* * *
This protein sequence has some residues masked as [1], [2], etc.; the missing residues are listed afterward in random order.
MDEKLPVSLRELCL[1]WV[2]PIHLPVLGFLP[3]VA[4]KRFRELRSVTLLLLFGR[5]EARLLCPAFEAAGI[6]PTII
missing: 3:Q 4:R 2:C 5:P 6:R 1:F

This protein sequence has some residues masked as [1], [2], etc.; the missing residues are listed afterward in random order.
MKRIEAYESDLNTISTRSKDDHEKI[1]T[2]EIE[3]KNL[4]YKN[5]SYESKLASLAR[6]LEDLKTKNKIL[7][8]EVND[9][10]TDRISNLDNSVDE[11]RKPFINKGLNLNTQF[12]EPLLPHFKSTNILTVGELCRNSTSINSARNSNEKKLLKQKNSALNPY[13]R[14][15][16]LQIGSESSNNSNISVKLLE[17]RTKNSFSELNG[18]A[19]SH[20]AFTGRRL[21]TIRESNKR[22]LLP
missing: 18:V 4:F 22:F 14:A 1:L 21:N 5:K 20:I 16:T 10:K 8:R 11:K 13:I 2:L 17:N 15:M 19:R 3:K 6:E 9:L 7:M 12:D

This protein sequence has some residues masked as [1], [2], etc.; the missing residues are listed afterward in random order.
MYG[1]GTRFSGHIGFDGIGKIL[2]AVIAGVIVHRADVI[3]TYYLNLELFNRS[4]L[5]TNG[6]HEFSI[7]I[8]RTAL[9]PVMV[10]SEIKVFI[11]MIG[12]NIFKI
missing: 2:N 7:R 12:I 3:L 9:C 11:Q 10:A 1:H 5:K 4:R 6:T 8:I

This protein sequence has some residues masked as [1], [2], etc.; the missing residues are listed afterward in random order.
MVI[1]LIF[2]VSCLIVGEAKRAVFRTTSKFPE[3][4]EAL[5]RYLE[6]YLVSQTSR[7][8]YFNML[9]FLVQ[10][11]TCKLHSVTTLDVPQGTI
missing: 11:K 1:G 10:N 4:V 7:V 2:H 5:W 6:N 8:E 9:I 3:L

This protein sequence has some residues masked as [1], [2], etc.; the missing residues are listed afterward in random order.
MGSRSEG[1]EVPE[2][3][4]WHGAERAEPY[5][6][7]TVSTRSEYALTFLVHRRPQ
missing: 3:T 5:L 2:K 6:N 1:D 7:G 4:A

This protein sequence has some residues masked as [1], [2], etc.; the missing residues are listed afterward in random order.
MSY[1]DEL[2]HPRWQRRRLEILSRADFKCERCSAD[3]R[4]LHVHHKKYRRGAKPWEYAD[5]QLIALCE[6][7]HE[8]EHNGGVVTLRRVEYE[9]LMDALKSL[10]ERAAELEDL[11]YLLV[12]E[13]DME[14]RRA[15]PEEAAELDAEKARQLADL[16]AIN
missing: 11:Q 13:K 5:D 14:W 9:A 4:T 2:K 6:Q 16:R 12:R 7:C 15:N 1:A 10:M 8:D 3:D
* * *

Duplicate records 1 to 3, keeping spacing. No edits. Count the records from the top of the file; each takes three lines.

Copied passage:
This protein sequence has some residues masked as [1], [2], etc.; the missing residues are listed afterward in random order.
MDEKLPVSLRELCL[1]WV[2]PIHLPVLGFLP[3]VA[4]KRFRELRSVTLLLLFGR[5]EARLLCPAFEAAGI[6]PTII
missing: 3:Q 4:R 2:C 5:P 6:R 1:F

This protein sequence has some residues masked as [1], [2], etc.; the missing residues are listed afterward in random order.
MKRIEAYESDLNTISTRSKDDHEKI[1]T[2]EIE[3]KNL[4]YKN[5]SYESKLASLAR[6]LEDLKTKNKIL[7][8]EVND[9][10]TDRISNLDNSVDE[11]RKPFINKGLNLNTQF[12]EPLLPHFKSTNILTVGELCRNSTSINSARNSNEKKLLKQKNSALNPY[13]R[14][15][16]LQIGSESSNNSNISVKLLE[17]RTKNSFSELNG[18]A[19]SH[20]AFTGRRL[21]TIRESNKR[22]LLP
missing: 18:V 4:F 22:F 14:A 1:L 21:N 5:K 20:I 16:T 10:K 8:R 11:K 13:I 2:L 17:N 15:M 19:R 3:K 6:E 9:L 7:M 12:D

This protein sequence has some residues masked as [1], [2], etc.; the missing residues are listed afterward in random order.
MYG[1]GTRFSGHIGFDGIGKIL[2]AVIAGVIVHRADVI[3]TYYLNLELFNRS[4]L[5]TNG[6]HEFSI[7]I[8]RTAL[9]PVMV[10]SEIKVFI[11]MIG[12]NIFKI
missing: 2:N 7:R 12:I 3:L 9:C 11:Q 10:A 1:H 5:K 4:R 6:T 8:I